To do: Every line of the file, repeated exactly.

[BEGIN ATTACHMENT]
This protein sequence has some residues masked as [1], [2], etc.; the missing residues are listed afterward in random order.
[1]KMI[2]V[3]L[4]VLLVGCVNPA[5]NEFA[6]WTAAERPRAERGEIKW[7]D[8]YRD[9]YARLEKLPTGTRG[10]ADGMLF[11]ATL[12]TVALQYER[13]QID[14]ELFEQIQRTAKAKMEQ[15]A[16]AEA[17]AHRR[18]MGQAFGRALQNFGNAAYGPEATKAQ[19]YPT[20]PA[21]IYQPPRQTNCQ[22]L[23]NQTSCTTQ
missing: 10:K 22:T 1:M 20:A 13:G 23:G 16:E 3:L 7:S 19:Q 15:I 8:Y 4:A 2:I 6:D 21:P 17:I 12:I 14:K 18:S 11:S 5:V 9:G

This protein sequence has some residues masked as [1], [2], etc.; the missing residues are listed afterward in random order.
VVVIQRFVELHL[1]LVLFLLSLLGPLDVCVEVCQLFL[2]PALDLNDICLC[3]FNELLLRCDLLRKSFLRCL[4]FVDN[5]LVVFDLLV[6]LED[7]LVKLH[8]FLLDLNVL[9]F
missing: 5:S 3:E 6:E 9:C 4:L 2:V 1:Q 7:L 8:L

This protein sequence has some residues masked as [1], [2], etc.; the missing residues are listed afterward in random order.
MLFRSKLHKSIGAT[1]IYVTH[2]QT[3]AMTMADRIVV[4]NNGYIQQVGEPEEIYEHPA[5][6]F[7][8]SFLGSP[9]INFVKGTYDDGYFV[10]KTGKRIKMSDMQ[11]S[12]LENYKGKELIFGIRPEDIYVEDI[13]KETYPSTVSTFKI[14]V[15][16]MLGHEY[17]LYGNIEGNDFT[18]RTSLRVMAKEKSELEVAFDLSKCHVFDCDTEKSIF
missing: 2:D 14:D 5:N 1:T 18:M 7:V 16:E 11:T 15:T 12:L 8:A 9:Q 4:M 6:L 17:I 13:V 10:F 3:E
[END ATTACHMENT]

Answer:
This protein sequence has some residues masked as [1], [2], etc.; the missing residues are listed afterward in random order.
[1]KMI[2]V[3]L[4]VLLVGCVNPA[5]NEFA[6]WTAAERPRAERGEIKW[7]D[8]YRD[9]YARLEKLPTGTRG[10]ADGMLF[11]ATL[12]TVALQYER[13]QID[14]ELFEQIQRTAKAKMEQ[15]A[16]AEA[17]AHRR[18]MGQAFGRALQNFGNAAYGPEATKAQ[19]YPT[20]PA[21]IYQPPRQTNCQ[22]L[23]NQTSCTTQ
missing: 10:K 22:T 1:M 20:A 13:G 23:G 16:E 3:L 7:S 19:Q 15:I 8:Y 4:A 2:I 6:D 21:P 17:I 12:I 14:K 18:S 11:S 5:V 9:G

This protein sequence has some residues masked as [1], [2], etc.; the missing residues are listed afterward in random order.
VVVIQRFVELHL[1]LVLFLLSLLGPLDVCVEVCQLFL[2]PALDLNDICLC[3]FNELLLRCDLLRKSFLRCL[4]FVDN[5]LVVFDLLV[6]LED[7]LVKLH[8]FLLDLNVL[9]F
missing: 5:S 3:E 6:E 9:C 4:L 2:V 1:Q 7:L 8:L

This protein sequence has some residues masked as [1], [2], etc.; the missing residues are listed afterward in random order.
MLFRSKLHKSIGAT[1]IYVTH[2]QT[3]AMTMADRIVV[4]NNGYIQQVGEPEEIYEHPA[5][6]F[7][8]SFLGSP[9]INFVKGTYDDGYFV[10]KTGKRIKMSDMQ[11]S[12]LENYKGKELIFGIRPEDIYVEDI[13]KETYPSTVSTFKI[14]V[15][16]MLGHEY[17]LYGNIEGNDFT[18]RTSLRVMAKEKSELEVAFDLSKCHVFDCDTEKSIF
missing: 2:D 14:D 5:N 1:T 18:M 7:V 16:E 11:T 15:T 12:L 8:A 9:Q 4:M 6:L 17:I 13:V 10:F 3:E